Old school bicycle painting techniques from the Jack Pesch Rocket Cycles workshop.
Would you paint your bicycle using enamel house paint and a brush? Today bicycle frame painters will finish the top coat of colour on your bike frame using spray equipment, and a high quality automotive paint from a paint supplier like Spies Hecker. Back in the 1950’s you could walk into an Australian bicycle shop and choose a 2 1/2 fluid ounce tin of enamel paint from Berger, British Paints or Dulux, then simply brush on a new enamel colour. This DIY bicycle painting approach may seem strange today, yet back in the middle of the twentieth century the mindset of bicycle owners was shaped by other influences. Old bicycles could be “restored” at home and given a new lease of life. Factory bicycle painting equipment, for example an enamelling oven, was out of reach and highly impracticable for the average bicycle enthusiast or a father wanting his kids to ride a bicycle for the first time. Original factory paint finishes were most commonly oven baked enamel, this practice began in the late 19th Century and some frame painters will still offer oven baked enamel finishes today.
W. Blows and Son had a bike shop at Broken Hill. In 1898 when a customer brought in a bike for re-painting Blows and Son described the aged appearance of the bike as “a machine which had begun to show the mangy-looking spottiness of old age or too careless handling had to be sent to Adelaide for re-enamelling.” ¹ No matter where you were, oven enamelling was a standard finish for bicycles. W. Blows had to send their bikes away to be competently, oven enamelled. Later Blows and Son bought their own enamelling oven.
Re-painting old bicycles using enamel house paints was the closest thing that the home handyman was ever going to get to approximate a factory enamel, oven paint finish.
After World War Two some Australian families simply couldn’t afford to buy new bicycles. A reconditioned bike was a great option. These hand-me-down bikes circulated around the suburbs and country towns of Australia for decades. I remember some of these old bikes in the 1970’s, they’d already seen years of use with worn pedals and chains, rusty handlebars and wrinkled rhino hide like leather saddles. Repairing them meant loosing some skin off your knuckles, trying to bash, shape and wedge cotter pins into cranks that just wouldn’t budge.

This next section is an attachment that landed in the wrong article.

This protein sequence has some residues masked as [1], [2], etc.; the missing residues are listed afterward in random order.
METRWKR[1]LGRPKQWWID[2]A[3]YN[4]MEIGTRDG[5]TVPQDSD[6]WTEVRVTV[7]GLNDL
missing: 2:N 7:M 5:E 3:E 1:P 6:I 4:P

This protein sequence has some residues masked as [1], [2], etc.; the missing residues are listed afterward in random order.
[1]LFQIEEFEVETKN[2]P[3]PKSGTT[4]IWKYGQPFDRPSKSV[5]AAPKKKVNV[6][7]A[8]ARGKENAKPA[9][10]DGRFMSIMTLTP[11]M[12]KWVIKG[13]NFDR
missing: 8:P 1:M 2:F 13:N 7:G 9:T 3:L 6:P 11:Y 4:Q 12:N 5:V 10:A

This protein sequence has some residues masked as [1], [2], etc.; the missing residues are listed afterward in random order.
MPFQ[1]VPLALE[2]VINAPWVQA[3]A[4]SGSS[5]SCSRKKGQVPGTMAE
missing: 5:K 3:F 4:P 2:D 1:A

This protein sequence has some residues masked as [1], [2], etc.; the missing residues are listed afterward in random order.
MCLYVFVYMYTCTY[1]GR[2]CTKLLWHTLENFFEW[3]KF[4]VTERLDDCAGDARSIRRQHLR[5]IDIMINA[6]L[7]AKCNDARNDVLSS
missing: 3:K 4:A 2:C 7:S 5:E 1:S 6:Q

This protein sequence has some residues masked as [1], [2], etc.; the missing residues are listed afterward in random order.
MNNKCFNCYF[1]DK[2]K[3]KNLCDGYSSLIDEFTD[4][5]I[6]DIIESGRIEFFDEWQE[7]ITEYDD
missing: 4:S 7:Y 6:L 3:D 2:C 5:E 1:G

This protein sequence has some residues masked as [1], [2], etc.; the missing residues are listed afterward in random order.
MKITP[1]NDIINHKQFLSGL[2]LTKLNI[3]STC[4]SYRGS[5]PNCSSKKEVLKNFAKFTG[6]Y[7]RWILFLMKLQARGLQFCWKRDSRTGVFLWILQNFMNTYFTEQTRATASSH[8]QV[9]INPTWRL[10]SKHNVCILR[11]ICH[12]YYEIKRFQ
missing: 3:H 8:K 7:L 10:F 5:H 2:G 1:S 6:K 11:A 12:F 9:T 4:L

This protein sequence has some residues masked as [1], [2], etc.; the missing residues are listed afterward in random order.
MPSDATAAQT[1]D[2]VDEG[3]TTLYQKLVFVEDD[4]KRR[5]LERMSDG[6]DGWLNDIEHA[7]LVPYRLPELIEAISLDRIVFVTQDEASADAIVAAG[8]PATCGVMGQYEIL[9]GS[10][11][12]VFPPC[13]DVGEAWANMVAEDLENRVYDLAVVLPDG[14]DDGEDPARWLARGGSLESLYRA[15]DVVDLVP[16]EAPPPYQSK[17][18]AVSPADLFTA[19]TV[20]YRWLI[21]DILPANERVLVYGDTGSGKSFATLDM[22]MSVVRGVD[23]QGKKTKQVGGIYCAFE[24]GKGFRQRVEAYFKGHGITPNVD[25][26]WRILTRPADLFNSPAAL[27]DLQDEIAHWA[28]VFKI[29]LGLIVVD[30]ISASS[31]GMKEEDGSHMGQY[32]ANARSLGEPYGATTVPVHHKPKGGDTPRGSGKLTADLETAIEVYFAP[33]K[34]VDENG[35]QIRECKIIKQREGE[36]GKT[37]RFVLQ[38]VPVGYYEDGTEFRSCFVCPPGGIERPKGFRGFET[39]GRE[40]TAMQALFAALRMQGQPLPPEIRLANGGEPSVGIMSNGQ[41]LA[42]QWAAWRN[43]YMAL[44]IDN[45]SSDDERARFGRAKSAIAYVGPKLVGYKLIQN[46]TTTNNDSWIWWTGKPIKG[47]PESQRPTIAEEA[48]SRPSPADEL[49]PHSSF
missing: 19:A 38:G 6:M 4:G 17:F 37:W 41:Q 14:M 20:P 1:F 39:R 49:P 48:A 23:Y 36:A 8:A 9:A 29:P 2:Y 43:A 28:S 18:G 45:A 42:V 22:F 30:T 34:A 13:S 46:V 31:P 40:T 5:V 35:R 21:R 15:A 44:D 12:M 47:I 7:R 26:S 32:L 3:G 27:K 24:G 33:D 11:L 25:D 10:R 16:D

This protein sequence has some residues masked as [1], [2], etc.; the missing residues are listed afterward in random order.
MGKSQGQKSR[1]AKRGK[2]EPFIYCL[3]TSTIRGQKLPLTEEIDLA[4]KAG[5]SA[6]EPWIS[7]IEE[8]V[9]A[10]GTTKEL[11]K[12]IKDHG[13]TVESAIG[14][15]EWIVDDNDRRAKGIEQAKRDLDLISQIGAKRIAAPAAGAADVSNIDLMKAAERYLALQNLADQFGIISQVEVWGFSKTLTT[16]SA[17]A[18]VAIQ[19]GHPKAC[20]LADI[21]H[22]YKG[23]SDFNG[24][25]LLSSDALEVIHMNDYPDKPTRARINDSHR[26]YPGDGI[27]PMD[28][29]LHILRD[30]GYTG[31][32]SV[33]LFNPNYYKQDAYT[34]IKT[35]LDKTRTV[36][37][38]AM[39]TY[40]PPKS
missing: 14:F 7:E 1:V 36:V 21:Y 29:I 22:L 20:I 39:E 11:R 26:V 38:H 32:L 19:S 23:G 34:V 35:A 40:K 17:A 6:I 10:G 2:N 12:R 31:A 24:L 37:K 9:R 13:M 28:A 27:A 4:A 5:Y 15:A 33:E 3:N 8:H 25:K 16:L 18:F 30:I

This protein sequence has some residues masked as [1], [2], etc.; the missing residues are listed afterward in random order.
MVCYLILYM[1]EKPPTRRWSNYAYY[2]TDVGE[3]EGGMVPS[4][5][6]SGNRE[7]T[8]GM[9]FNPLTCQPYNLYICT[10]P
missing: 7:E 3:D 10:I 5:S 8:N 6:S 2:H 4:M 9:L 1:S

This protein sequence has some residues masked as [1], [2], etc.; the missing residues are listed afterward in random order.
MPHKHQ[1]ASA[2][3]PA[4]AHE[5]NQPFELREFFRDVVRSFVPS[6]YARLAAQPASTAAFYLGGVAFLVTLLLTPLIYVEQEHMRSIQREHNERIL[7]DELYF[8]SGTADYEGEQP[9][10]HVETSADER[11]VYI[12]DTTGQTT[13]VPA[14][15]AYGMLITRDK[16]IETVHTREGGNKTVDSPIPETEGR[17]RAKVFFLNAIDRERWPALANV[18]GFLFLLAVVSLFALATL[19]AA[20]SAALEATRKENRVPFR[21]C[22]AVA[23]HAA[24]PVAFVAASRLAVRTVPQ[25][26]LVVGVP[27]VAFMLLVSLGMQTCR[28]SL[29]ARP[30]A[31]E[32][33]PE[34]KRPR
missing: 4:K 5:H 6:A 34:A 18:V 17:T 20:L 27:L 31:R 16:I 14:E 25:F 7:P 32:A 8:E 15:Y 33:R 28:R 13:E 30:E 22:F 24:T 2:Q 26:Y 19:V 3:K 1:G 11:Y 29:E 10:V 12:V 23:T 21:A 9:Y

Advertising from Dulux in the 1950’s listed the many household uses for their enamel paint. The Dulux list for Super-Enamel included “Odd jobs on the family car, bicycles, picture frames, screen doors, skirting boards and architraves, boats and many more.” Dulux paints came in “tiny tins” for convenience and a low price.
Over the weekend I tagged along with a group of intrepid Brisbane bike aficionado’s, for a drive up the coast to visit a bike collector. Part of this collection includes the contents of the showroom and old workshop of Rocket Cycles, formerly located at Petrie Terrace Brisbane. Jack Pesch was the owner of Rocket Cycles and is well known as a local Brisbane cycling identity. Part of the counter display from Rocket Cycles includes the rack of British Paints that were still for sale less than twenty years ago and dating from the late 1950’s. I found a 1958 advertisement for these same British Paints. Included with the paint tin display is the original paint chart that Jack would have used to show the colour range. The current curator and owner of the Jack Pesch cycling collection remarked that the colours that we see left in the rack, are the ugly colours that no one wanted back in the 1950’s and 60’s.
British Paints Gloss Masta Brilliant Gloss Enamel colours came in 24 colours. Bahama Brown, a mission brown that would have looked great on old fashioned skirting boards and was a popular colour in Queensland. Tangerine, a bright orange that was popularised when the Malvern star dragster hit Australian streets. Emerald would have looked the part in a darkened 19th Century Queensland cottage kitchen. Tropical green was typically used on the soffit of Queensland verandah rooves. I think you get the picture by now, take a look at the paint chart below and you’ll see why it was well suited to painting a traditional Queensland house. One of the attributes of British Paints Gloss Masta was that it could conveniently cover old paint with one coat, making it a cheap option for bicycle painting.
Jack Pesch's well worn bike paint catalogue gives us a view into the mindset of a different era. When Jack's boxes of bike shop ephemera were unpacked by the current custodian, there were boxes filled with old brake pads. Pads that were worn out and replaced in the rocket Cycles workshop. Jack didn't throw anything out.
For some Australian's the 1930's depression era and World War Two hardships transferred into life long patterns of sparing everything in case it was required later. The old saying "Waste Not Want Not" rings true here. Once I was travelling with an elderly family member, we stopped for a cup of tea and she saved a small tin foil pie dish, cleaning it at the table and putting it in her hand bag. Months later when we visited her home, the pie dish was still being used to place tea bags onto after use. The same tea bags being re-used.
These paints serve as a reminder that not long ago bicycles were recycled and reused, for many years more than their modern counterparts. One of these tins of paint could put a smile on the face of a kid at Christmas, worth way more than the small price paid for a shiny new colour.
OTHER BICYCLE PAINTING TECHNIQUES
IllustrationsBRITISH PAINTS The Australian Women's Weekly (1933 - 1982), Wednesday 19 August 1959, page 16 HEALING The Australian Women's Weekly (1933 - 1982), Wednesday 26 November 1952, page 23
1. Barrier Miner (Broken Hill, NSW : 1888 - 1954), Monday 20 June 1898, page 2
All images by Robert Cobcroft